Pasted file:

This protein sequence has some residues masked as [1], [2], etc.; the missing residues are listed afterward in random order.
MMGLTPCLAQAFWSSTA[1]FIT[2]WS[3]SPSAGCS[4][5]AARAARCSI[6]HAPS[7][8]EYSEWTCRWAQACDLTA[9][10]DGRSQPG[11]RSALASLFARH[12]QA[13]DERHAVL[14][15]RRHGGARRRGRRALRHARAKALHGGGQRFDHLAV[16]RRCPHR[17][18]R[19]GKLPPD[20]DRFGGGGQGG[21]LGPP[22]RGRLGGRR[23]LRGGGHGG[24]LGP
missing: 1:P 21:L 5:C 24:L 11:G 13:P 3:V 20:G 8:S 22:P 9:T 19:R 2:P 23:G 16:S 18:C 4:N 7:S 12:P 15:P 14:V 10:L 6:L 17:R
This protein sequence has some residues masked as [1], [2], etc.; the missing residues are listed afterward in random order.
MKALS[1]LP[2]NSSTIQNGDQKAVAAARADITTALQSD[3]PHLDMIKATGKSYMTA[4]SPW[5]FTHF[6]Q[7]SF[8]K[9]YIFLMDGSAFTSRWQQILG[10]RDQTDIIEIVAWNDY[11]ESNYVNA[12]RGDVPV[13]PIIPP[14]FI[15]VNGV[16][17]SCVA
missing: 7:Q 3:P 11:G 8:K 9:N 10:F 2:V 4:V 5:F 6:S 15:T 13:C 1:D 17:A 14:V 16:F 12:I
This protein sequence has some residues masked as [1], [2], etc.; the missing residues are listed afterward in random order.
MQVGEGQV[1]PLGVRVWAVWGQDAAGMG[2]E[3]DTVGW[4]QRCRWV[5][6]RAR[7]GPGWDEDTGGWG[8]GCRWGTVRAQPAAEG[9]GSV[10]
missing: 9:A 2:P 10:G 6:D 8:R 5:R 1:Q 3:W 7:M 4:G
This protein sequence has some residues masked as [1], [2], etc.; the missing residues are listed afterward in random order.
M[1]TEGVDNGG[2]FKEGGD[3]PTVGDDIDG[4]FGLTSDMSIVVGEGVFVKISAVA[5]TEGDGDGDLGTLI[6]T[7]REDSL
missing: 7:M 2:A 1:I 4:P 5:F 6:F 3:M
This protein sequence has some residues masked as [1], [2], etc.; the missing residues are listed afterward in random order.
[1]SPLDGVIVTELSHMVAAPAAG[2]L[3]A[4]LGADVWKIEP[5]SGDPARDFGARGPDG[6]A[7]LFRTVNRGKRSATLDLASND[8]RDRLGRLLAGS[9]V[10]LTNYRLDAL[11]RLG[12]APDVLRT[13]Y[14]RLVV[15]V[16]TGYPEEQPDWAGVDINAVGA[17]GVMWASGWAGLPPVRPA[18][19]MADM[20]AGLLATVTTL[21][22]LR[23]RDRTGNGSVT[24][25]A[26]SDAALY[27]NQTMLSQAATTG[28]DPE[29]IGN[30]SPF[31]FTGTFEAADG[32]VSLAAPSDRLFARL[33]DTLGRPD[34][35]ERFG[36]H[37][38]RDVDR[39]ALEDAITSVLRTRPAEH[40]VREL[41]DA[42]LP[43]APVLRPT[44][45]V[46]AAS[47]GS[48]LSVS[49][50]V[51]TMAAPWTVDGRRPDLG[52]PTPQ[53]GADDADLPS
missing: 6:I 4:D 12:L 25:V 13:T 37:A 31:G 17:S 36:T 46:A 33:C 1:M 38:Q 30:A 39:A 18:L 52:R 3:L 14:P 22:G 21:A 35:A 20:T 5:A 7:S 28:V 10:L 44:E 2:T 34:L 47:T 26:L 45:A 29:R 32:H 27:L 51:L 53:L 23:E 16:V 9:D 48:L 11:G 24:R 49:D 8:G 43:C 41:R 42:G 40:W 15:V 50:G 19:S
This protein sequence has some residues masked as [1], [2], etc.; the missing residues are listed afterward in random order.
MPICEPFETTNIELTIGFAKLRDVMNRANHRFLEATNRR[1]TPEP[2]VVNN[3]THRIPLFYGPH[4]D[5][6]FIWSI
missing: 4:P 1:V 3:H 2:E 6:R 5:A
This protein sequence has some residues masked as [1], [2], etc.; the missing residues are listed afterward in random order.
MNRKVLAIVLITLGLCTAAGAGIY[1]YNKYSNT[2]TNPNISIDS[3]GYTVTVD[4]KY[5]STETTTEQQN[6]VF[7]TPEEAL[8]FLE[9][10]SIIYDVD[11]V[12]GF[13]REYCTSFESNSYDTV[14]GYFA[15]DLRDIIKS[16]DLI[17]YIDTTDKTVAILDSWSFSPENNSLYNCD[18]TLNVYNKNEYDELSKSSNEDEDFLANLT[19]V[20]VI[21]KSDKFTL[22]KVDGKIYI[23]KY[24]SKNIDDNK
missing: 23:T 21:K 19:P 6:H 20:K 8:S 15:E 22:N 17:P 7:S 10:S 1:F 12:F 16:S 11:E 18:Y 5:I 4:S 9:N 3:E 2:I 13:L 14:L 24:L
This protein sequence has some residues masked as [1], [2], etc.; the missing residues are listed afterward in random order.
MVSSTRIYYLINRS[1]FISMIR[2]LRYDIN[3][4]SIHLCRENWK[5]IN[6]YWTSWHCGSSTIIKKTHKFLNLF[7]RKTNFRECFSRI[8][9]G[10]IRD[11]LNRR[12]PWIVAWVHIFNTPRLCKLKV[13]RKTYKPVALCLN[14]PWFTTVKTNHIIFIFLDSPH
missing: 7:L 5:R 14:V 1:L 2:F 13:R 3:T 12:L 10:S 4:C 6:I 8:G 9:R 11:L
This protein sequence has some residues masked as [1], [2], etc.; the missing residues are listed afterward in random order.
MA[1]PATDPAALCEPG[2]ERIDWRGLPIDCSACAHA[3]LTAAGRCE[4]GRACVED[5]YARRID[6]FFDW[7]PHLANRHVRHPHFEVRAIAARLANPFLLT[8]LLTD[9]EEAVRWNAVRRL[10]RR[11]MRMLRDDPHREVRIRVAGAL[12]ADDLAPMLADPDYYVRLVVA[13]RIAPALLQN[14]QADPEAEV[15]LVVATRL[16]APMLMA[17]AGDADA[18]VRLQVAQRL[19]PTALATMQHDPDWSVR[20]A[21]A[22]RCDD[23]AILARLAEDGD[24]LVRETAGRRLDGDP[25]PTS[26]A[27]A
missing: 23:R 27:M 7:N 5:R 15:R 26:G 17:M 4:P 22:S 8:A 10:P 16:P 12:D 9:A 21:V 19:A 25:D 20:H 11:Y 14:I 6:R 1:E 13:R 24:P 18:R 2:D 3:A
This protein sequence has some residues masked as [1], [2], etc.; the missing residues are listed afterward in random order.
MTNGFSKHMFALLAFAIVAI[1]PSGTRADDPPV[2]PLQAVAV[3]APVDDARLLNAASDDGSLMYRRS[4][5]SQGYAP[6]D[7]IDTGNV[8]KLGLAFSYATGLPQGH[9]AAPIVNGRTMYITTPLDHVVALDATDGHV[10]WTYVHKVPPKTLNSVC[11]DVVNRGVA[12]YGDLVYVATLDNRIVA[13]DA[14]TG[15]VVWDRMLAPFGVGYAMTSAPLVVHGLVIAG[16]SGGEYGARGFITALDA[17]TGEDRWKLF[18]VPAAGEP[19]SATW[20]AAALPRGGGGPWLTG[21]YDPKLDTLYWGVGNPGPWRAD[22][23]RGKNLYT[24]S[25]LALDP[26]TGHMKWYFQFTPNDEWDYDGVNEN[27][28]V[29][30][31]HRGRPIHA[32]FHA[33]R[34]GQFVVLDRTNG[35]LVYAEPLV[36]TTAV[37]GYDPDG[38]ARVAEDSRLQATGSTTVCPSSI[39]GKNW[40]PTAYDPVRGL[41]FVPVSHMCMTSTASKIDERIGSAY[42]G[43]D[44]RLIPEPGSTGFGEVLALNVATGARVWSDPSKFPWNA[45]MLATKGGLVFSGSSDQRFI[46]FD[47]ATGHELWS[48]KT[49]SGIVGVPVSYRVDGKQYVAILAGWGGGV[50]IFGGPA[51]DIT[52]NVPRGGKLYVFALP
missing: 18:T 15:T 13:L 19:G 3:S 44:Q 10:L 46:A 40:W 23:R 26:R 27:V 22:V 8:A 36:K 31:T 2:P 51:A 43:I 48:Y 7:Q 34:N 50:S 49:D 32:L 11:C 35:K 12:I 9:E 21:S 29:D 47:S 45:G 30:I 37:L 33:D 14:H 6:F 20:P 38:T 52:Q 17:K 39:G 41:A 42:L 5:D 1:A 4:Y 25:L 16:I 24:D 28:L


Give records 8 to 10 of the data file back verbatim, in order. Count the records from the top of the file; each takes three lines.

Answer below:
This protein sequence has some residues masked as [1], [2], etc.; the missing residues are listed afterward in random order.
MVSSTRIYYLINRS[1]FISMIR[2]LRYDIN[3][4]SIHLCRENWK[5]IN[6]YWTSWHCGSSTIIKKTHKFLNLF[7]RKTNFRECFSRI[8][9]G[10]IRD[11]LNRR[12]PWIVAWVHIFNTPRLCKLKV[13]RKTYKPVALCLN[14]PWFTTVKTNHIIFIFLDSPH
missing: 7:L 5:R 14:V 1:L 2:F 13:R 3:T 12:L 10:S 4:C 6:I 8:G 9:R 11:L
This protein sequence has some residues masked as [1], [2], etc.; the missing residues are listed afterward in random order.
MA[1]PATDPAALCEPG[2]ERIDWRGLPIDCSACAHA[3]LTAAGRCE[4]GRACVED[5]YARRID[6]FFDW[7]PHLANRHVRHPHFEVRAIAARLANPFLLT[8]LLTD[9]EEAVRWNAVRRL[10]RR[11]MRMLRDDPHREVRIRVAGAL[12]ADDLAPMLADPDYYVRLVVA[13]RIAPALLQN[14]QADPEAEV[15]LVVATRL[16]APMLMA[17]AGDADA[18]VRLQVAQRL[19]PTALATMQHDPDWSVR[20]A[21]A[22]RCDD[23]AILARLAEDGD[24]LVRETAGRRLDGDP[25]PTS[26]A[27]A
missing: 23:R 27:M 7:N 5:R 15:R 26:G 17:M 4:P 22:S 8:A 10:P 16:P 12:D 9:A 21:V 19:A 25:D 20:H 11:Y 14:I 6:R 1:E 13:R 24:P 18:R 2:D 3:A
This protein sequence has some residues masked as [1], [2], etc.; the missing residues are listed afterward in random order.
MTNGFSKHMFALLAFAIVAI[1]PSGTRADDPPV[2]PLQAVAV[3]APVDDARLLNAASDDGSLMYRRS[4][5]SQGYAP[6]D[7]IDTGNV[8]KLGLAFSYATGLPQGH[9]AAPIVNGRTMYITTPLDHVVALDATDGHV[10]WTYVHKVPPKTLNSVC[11]DVVNRGVA[12]YGDLVYVATLDNRIVA[13]DA[14]TG[15]VVWDRMLAPFGVGYAMTSAPLVVHGLVIAG[16]SGGEYGARGFITALDA[17]TGEDRWKLF[18]VPAAGEP[19]SATW[20]AAALPRGGGGPWLTG[21]YDPKLDTLYWGVGNPGPWRAD[22][23]RGKNLYT[24]S[25]LALDP[26]TGHMKWYFQFTPNDEWDYDGVNEN[27][28]V[29][30][31]HRGRPIHA[32]FHA[33]R[34]GQFVVLDRTNG[35]LVYAEPLV[36]TTAV[37]GYDPDG[38]ARVAEDSRLQATGSTTVCPSSI[39]GKNW[40]PTAYDPVRGL[41]FVPVSHMCMTSTASKIDERIGSAY[42]G[43]D[44]RLIPEPGSTGFGEVLALNVATGARVWSDPSKFPWNA[45]MLATKGGLVFSGSSDQRFI[46]FD[47]ATGHELWS[48]KT[49]SGIVGVPVSYRVDGKQYVAILAGWGGGV[50]IFGGPA[51]DIT[52]NVPRGGKLYVFALP
missing: 18:T 15:T 13:L 19:G 3:S 44:Q 10:L 46:A 40:W 23:R 26:R 27:V 22:V 8:A 36:K 31:T 2:P 51:A 43:I 48:Y 7:Q 34:N 50:S 49:D 32:L 11:C 35:K 12:I 9:E 21:S 29:D 47:S 45:G 30:I 37:L 33:D 14:H 6:F 20:P 38:T 52:Q 17:K 39:G 41:A 42:L 5:D 1:A 4:Y 25:L 16:I 24:D 28:L